Belt scraper. An effective method to reduce dust being liberated from conveyors is with belt scrapers. Although belt scrapers come in many different styles, types, and trade names sold by numerous commercial manufacturers, their function remains the same, which is to reduce the amount of carryback on the belt once the ore is discharged. Carryback is the material that sticks or clings to the conveyor belt after the material is discharged at the head pulley. As this material dries and passes over the return idlers, it falls from the belt and the respirable portion of this dust becomes airborne. The goal is to remove this carryback product before it is released into the air and becomes a source of contamination to the workers. When dust levels are high, a common practice is to use two or three belt scrapers at different locations in an effort to further reduce the amount of carryback material on the belt [Roberts et al. 1987].

Belt wash. Some studies have shown that the oversized material is more easily removed through scraping but the smaller respirable-sized particles tend to remain adhered to the conveyor. When this occurs, a belt wash should be installed. A belt wash sprays the conveyor belt with water while simultaneously scraping it to remove the product. In a number of published studies in this area, this technique has been shown to increase the cleaning effectiveness by approximately 14% [Planner 1990].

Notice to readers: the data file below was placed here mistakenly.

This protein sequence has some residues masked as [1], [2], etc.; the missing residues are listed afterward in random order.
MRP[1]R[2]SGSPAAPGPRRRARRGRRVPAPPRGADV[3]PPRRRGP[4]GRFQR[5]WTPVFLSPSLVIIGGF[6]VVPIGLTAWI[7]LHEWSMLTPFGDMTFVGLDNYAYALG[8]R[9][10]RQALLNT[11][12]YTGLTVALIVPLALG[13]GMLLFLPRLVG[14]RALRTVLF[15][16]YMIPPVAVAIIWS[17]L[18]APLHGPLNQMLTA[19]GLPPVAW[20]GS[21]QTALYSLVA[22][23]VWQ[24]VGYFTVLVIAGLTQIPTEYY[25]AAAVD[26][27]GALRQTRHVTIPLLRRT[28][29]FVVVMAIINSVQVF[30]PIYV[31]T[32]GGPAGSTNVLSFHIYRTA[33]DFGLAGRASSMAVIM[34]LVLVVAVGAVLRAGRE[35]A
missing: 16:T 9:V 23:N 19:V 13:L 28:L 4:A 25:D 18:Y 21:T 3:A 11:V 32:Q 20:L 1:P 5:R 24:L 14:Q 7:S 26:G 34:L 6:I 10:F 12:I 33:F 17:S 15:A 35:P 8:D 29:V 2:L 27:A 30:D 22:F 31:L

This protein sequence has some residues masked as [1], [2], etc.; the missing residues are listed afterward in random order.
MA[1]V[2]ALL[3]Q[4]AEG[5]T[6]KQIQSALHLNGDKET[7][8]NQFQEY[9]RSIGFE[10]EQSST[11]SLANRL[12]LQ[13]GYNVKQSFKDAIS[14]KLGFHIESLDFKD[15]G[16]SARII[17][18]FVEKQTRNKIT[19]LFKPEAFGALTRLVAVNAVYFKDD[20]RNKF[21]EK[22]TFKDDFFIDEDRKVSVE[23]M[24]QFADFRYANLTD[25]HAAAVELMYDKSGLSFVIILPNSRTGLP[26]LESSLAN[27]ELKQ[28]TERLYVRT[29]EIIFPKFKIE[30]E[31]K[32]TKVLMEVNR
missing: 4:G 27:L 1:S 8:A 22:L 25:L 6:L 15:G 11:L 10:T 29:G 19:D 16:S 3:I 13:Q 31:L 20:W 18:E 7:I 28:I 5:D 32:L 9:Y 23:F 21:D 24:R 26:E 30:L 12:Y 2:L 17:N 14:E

Effective belt loading. Providing an effective belt loading area helps to reduce the amount of dust generated during belt loading. The first design goal of an effective system is to reduce belt sag and vibration during ore loading. To do this, some operations are using slider-bar cradles which stabilize this area [Stahura and Marti 1995]. These cradles can be made to provide a shock-absorbing action to cushion the impact during belt loading. This goal can also be achieved with low-friction bars that provide a flat support area for loading, which minimizes belt sag. Effective belt loading should also include side shields which contain the fine-sized particles and help to minimize the liberation of dust

Figure 1 shows a combination of the various techniques discussed that help enclose and minimize dust generated during conveying. This includes the use of plastic stripping to minimize the opening size, a rockbox, belt skirting, and the dust collection pick-up point. In addition, wet suppression is also shown, which will be discussed in another data base report.
Figure - 1- Techniques for reducing respirable dust liberation from conveyor belts and transfers.

Figure - 1- Techniques for reducing respirable dust liberation from conveyor belts and transfers.
NIOSH [2010]. Information circular 9517. Best practices for dust control in metal/nonmetal mining. Pittsburgh, PA: U.S. Department of Health and Human Services, Centers for Disease Control and Prevention, National Institute for Occupational Safety and Health, DHHS (NIOSH) Publication No. 2010-132.